A century before Captain Kirk's five-year mission, Jonathan Archer captains Earth ship Enterprise NX-01 during the early years of Starfleet leading up to the formation of the Federation and the Earth-Romulan War.
The Borg go back in time intent on preventing Earth's first contact with an alien species. Captain Picard and his crew pursue them to ensure that Zefram Cochrane makes his maiden flight reaching warp speed.
On the eve of retirement, Kirk and McCoy are charged with assassinating the Klingon High Chancellor and imprisoned. The Enterprise crew must help them escape to thwart a conspiracy aimed at sabotaging the last best hope for peace.
After another cardiac arrest, Armand knows he doesn't have long to live. But after more than 70 years in the same house, he doesn't want to die anywhere else. His wife, Rose, has secretly ... See full summary »
Jean Pierre Lefebvre
J. Léo Gagnon,
The adventures of the USS Enterprise, representing the United Federation of Planets on a five-year mission in outer space to explore new worlds, seek new life and new civilizations, and to boldly go where no man has gone before. The Enterprise is commanded by handsome and brash Captain James T. Kirk. His First Officer and best friend is Mr. Spock from the planet Vulcan, and Kirk's Medical Officer is Dr. Leonard "Bones" McCoy. With its crew of approximately 430, the Enterprise battles aliens, megalomanical computers, time paradoxes, psychotic murderers, and even Khan! Written by
Marty McKee <firstname.lastname@example.org>
The story that the USS Enterprise's registry number "NCC-1701" was derived from Walter M. Jefferies' antique Waco biplane (FAA registration NC17704) is mostly apocryphal. According to Jefferies himself, the Star Fleet "NCC" was a mix of the original international codes "NC" for United States commercial vehicles and "CC CC" for Russian vehicles. The "1701" was selected for visual clarity, with "17" representing the seventeenth basic Federation ship design, and "01" marking Enterprise as the first commissioned vessel of that design. Interestingly, there was once in fact a Waco YKS biplane registered with the FAA as NC17701. See more »
In most hand-to-hand combat scenes throughout the series, with the exception of close-up shots, the characters fighting are played by very obvious stunt doubles and not the principal actors. See more »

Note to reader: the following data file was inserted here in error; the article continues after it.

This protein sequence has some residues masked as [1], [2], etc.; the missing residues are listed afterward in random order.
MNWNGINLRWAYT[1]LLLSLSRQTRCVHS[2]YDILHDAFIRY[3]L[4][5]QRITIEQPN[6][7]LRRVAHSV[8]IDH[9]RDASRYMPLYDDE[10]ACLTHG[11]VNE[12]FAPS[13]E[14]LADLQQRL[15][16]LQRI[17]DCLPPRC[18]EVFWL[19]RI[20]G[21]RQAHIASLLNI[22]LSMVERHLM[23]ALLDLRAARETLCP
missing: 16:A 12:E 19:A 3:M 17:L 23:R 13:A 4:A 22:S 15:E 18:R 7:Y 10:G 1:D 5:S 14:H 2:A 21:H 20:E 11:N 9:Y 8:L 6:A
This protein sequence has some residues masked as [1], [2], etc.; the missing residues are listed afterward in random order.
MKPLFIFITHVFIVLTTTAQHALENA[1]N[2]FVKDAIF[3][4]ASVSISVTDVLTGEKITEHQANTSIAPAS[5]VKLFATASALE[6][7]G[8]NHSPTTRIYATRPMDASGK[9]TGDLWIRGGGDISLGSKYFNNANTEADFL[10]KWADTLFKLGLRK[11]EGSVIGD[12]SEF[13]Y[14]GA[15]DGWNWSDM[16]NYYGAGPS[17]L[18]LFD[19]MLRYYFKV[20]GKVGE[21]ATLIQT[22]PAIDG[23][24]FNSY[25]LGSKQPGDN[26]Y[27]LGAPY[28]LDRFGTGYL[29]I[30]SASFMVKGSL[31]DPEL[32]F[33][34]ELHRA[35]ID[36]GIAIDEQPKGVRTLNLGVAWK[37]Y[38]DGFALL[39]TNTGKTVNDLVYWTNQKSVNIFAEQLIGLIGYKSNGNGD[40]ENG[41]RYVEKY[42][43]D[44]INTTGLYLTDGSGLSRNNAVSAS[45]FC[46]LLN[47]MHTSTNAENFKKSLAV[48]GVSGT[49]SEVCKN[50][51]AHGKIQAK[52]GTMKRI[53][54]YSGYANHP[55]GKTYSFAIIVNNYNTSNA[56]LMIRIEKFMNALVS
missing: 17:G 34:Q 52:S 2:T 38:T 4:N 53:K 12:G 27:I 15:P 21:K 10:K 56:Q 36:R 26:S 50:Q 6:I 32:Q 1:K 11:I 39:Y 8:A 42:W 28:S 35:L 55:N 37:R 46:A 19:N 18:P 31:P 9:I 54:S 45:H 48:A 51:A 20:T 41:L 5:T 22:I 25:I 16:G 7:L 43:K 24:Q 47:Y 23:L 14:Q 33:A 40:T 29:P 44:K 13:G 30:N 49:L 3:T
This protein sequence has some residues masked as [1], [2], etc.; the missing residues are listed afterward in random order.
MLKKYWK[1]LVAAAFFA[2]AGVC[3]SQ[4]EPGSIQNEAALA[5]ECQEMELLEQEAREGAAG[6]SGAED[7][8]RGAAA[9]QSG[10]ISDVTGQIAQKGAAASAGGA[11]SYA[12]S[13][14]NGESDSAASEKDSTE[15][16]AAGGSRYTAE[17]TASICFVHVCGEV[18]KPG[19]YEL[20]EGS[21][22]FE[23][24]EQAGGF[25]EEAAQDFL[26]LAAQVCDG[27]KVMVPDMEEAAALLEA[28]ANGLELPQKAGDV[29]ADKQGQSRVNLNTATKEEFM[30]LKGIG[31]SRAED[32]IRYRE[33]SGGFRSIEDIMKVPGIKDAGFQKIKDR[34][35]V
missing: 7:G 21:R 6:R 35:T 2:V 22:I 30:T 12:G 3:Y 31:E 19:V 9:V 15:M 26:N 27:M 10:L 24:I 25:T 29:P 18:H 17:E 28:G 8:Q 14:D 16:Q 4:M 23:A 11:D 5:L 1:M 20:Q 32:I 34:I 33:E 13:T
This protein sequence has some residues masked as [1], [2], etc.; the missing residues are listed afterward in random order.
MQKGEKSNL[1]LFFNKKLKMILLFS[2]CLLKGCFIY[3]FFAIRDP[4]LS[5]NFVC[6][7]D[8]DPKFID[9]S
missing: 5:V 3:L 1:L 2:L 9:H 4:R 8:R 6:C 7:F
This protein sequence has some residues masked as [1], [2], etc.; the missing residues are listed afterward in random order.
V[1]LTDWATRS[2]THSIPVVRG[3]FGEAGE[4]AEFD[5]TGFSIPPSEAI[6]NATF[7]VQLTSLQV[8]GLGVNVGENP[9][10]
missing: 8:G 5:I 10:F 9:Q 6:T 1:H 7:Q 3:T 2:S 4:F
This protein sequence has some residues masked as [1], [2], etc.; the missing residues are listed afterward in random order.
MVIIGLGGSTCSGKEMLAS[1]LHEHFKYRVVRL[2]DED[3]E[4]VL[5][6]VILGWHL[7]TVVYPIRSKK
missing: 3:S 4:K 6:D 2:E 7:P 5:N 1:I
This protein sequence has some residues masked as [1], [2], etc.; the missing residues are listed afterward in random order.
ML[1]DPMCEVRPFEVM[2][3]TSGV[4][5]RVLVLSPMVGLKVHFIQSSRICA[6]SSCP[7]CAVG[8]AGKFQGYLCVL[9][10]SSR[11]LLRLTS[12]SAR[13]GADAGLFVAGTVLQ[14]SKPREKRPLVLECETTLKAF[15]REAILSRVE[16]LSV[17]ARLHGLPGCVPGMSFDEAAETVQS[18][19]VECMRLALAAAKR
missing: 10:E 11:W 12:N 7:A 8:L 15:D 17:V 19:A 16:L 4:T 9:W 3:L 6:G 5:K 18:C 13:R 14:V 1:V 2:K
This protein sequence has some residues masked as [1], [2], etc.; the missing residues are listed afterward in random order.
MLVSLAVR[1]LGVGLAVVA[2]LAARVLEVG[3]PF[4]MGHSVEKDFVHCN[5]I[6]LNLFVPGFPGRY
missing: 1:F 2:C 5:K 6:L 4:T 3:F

All right, you mutinous, disloyal, computerized half-breed. We'll see about you deserting my ship.
The term "half-breed" is somewhat applicable, but "computerized" is inaccurate. A machine can be computerized, not a man.
What makes you think you're a man? You're an overgrown jackrabbit. An elf with a hyperactive thyroid.
Jim, I don't understand...
Of course you don't understand. You don't have the brains to understand. All you have is printed circuits.
Captain, if you will excuse me.
[...] See more »
On some episodes, the closing credits show a still that is actually from the Star Trek blooper reel. It is a close-up of the actor who played the android body in "Return to Tomorrow, removing his latex make up. In the reel, He is shown taking it off, while an off-screen voice says "You wanted show business, you got it!" See more »
This show changed the way we looked at science fiction forever. Before there was The Next Generation, Deep Space Nine, Voyager, and the prequel Enterprise. There was Captain James T. Kirk and crew on the Starship Enterprise. Exploring new worlds and new life. Traveling through time and space. Leonard Nimoy is great has Mr. Spock, the half human/half alien science officer and second in command. Deforest Kelly is also great Has Dr. Leonard Bones Mccoy, our favorite whiney Doctor, who came out with favorite sayings like "He's dead Jim" and "I'm a Doctor not a brick layer". The special effects may have seemed hoaky at times. But the show was still great in it's day. Gene Roddenberry was a genuis when he created this show. The show was well acted by everyone . So Star Trek fans live long and prosper.
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